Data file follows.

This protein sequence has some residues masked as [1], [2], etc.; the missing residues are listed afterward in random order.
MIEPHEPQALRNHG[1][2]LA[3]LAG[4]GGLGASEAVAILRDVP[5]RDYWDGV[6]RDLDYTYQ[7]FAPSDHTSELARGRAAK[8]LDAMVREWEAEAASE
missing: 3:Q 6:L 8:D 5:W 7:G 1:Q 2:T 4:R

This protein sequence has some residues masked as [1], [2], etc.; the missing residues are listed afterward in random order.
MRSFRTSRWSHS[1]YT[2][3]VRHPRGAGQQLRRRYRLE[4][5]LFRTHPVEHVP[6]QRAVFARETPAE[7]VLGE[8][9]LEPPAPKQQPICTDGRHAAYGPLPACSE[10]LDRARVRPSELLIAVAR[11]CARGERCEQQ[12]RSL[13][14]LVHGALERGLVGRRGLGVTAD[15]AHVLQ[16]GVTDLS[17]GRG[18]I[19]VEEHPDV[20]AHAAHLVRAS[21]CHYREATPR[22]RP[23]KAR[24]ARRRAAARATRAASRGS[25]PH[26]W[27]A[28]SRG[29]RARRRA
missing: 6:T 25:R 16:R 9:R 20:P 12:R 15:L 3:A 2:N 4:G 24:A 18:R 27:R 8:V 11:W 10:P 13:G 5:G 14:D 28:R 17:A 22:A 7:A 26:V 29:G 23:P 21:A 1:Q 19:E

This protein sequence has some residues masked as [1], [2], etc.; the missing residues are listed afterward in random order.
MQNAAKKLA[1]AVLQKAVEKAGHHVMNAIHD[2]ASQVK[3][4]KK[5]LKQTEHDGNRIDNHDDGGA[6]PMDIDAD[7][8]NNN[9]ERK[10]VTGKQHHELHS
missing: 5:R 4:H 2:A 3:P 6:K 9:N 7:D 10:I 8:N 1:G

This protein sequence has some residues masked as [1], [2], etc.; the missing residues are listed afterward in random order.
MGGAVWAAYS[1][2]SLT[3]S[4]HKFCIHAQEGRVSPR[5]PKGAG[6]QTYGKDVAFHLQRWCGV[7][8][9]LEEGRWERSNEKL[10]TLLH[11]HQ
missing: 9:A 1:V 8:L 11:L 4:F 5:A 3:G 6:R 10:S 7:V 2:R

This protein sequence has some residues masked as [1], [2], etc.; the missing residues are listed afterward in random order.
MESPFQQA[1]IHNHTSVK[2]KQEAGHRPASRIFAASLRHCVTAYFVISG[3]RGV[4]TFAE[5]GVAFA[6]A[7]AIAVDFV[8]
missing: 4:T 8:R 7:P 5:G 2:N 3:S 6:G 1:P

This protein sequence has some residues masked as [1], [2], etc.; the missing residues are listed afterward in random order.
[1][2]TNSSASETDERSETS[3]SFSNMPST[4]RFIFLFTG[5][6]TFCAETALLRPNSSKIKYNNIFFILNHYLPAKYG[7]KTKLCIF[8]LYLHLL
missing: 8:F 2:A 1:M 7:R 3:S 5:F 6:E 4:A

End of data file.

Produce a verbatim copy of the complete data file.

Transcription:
This protein sequence has some residues masked as [1], [2], etc.; the missing residues are listed afterward in random order.
MIEPHEPQALRNHG[1][2]LA[3]LAG[4]GGLGASEAVAILRDVP[5]RDYWDGV[6]RDLDYTYQ[7]FAPSDHTSELARGRAAK[8]LDAMVREWEAEAASE
missing: 3:Q 6:L 8:D 5:W 7:G 1:Q 2:T 4:R

This protein sequence has some residues masked as [1], [2], etc.; the missing residues are listed afterward in random order.
MRSFRTSRWSHS[1]YT[2][3]VRHPRGAGQQLRRRYRLE[4][5]LFRTHPVEHVP[6]QRAVFARETPAE[7]VLGE[8][9]LEPPAPKQQPICTDGRHAAYGPLPACSE[10]LDRARVRPSELLIAVAR[11]CARGERCEQQ[12]RSL[13][14]LVHGALERGLVGRRGLGVTAD[15]AHVLQ[16]GVTDLS[17]GRG[18]I[19]VEEHPDV[20]AHAAHLVRAS[21]CHYREATPR[22]RP[23]KAR[24]ARRRAAARATRAASRGS[25]PH[26]W[27]A[28]SRG[29]RARRRA
missing: 6:T 25:R 16:R 9:R 20:P 12:R 15:L 3:A 2:N 4:G 24:A 18:R 27:R 8:V 11:W 10:P 13:G 5:G 14:D 28:R 17:A 22:A 7:A 26:V 29:G 23:P 21:A 1:Q 19:E

This protein sequence has some residues masked as [1], [2], etc.; the missing residues are listed afterward in random order.
MQNAAKKLA[1]AVLQKAVEKAGHHVMNAIHD[2]ASQVK[3][4]KK[5]LKQTEHDGNRIDNHDDGGA[6]PMDIDAD[7][8]NNN[9]ERK[10]VTGKQHHELHS
missing: 5:R 4:H 2:A 3:P 6:K 9:N 7:D 10:I 8:N 1:G

This protein sequence has some residues masked as [1], [2], etc.; the missing residues are listed afterward in random order.
MGGAVWAAYS[1][2]SLT[3]S[4]HKFCIHAQEGRVSPR[5]PKGAG[6]QTYGKDVAFHLQRWCGV[7][8][9]LEEGRWERSNEKL[10]TLLH[11]HQ
missing: 9:A 1:V 8:L 11:L 4:F 5:A 3:G 6:R 10:S 7:V 2:R

This protein sequence has some residues masked as [1], [2], etc.; the missing residues are listed afterward in random order.
MESPFQQA[1]IHNHTSVK[2]KQEAGHRPASRIFAASLRHCVTAYFVISG[3]RGV[4]TFAE[5]GVAFA[6]A[7]AIAVDFV[8]
missing: 4:T 8:R 7:P 5:G 2:N 3:S 6:G 1:P

This protein sequence has some residues masked as [1], [2], etc.; the missing residues are listed afterward in random order.
[1][2]TNSSASETDERSETS[3]SFSNMPST[4]RFIFLFTG[5][6]TFCAETALLRPNSSKIKYNNIFFILNHYLPAKYG[7]KTKLCIF[8]LYLHLL
missing: 8:F 2:A 1:M 7:R 3:S 5:F 6:E 4:A